Almost two years after finding that Mississippi’s Jackson Public School District violated federal special education law, the Mississippi Department of Education had failed to hold the district accountable and ensure that its students with disabilities were receiving services mandated by federal law.
The Southern Poverty Law Center filed a federal class action lawsuit in 2012 against the department on behalf of these students to ensure they receive the services they need to succeed in the classroom.
The lawsuit described how the department failed to enforce its own December 2010 decision, which found the school district in violation of major components of federal special education law. The department’s decision – issued in response to a complaint filed by the SPLC – required the school district to develop and execute a plan to correct these violations within 12 months. The Mississippi Department of Education was bound by state and federal law to bring Jackson public schools into compliance.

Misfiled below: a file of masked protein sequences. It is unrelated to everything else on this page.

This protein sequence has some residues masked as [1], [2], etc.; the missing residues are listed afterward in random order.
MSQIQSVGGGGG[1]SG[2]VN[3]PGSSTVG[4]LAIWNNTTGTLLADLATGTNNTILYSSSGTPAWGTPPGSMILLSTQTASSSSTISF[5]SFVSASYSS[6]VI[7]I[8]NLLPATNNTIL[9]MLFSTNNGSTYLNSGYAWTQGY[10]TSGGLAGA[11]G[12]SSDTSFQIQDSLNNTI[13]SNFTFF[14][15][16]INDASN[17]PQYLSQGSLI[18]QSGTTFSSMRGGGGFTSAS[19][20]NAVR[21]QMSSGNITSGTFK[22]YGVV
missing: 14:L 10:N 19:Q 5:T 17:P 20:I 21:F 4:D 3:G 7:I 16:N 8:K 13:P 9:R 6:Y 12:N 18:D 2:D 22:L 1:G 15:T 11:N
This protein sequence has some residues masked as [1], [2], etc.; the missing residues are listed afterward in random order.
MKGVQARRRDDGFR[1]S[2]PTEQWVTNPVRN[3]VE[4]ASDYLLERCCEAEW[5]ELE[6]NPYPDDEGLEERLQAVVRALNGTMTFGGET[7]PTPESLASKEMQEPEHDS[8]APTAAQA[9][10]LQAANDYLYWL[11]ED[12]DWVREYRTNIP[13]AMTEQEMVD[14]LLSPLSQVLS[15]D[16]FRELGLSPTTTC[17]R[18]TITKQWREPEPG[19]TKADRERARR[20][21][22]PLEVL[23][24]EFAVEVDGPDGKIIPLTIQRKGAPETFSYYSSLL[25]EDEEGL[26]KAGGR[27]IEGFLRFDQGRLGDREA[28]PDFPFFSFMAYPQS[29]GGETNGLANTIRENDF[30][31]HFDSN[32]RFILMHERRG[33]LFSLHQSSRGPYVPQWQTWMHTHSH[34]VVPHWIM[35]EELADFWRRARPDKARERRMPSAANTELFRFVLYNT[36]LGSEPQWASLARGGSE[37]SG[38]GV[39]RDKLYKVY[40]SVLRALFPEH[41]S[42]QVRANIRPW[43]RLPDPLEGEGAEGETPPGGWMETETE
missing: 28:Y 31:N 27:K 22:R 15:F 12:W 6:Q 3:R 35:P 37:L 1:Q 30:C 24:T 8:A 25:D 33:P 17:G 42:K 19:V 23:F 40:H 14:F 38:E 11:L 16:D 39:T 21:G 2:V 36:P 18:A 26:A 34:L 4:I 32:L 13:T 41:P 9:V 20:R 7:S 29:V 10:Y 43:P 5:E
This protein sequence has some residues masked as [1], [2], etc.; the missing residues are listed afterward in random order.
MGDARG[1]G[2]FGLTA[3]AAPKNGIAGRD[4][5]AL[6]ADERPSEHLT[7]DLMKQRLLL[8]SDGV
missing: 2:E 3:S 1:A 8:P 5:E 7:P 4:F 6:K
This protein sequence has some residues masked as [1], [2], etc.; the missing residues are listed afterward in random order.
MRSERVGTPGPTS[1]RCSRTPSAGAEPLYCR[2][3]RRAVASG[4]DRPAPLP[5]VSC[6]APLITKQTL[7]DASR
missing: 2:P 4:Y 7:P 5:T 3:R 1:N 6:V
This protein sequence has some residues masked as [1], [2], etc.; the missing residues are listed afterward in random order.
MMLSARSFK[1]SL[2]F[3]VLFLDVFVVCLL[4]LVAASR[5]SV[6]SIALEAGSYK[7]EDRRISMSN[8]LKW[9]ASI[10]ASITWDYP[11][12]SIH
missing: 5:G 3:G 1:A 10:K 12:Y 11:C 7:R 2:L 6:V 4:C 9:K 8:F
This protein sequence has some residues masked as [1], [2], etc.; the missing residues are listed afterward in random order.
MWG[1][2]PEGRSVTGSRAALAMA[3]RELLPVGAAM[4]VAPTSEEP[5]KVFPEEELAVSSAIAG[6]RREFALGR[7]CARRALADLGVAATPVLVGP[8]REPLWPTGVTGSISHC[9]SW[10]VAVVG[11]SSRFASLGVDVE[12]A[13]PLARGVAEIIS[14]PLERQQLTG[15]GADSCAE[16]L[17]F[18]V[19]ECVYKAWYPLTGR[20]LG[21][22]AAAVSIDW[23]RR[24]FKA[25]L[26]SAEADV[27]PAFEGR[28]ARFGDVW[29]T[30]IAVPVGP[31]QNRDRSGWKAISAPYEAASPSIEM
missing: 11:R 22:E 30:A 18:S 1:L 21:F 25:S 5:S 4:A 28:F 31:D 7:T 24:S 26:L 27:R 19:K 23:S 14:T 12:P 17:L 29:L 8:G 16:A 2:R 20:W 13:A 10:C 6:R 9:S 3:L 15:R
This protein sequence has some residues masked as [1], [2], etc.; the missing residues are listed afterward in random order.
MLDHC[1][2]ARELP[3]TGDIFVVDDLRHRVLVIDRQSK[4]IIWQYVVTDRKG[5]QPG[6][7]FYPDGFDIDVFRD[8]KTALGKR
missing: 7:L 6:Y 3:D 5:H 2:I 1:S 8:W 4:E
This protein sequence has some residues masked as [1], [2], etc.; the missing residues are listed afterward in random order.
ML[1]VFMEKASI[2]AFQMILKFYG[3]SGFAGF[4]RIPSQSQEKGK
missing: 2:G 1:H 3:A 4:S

The lawsuit also explained how students with disabilities in Jackson public schools often languished three or four grades behind their peers. These students were frequently denied access to critical educational services and related services, such as counseling, even though federal law requires school districts to provide these services. The district also violated the law by removing students from classrooms, often as punishment for behavior related to their disabilities.
The Southern Disability Law Center and Disability Rights Mississippi joined the SPLC in filing the lawsuit.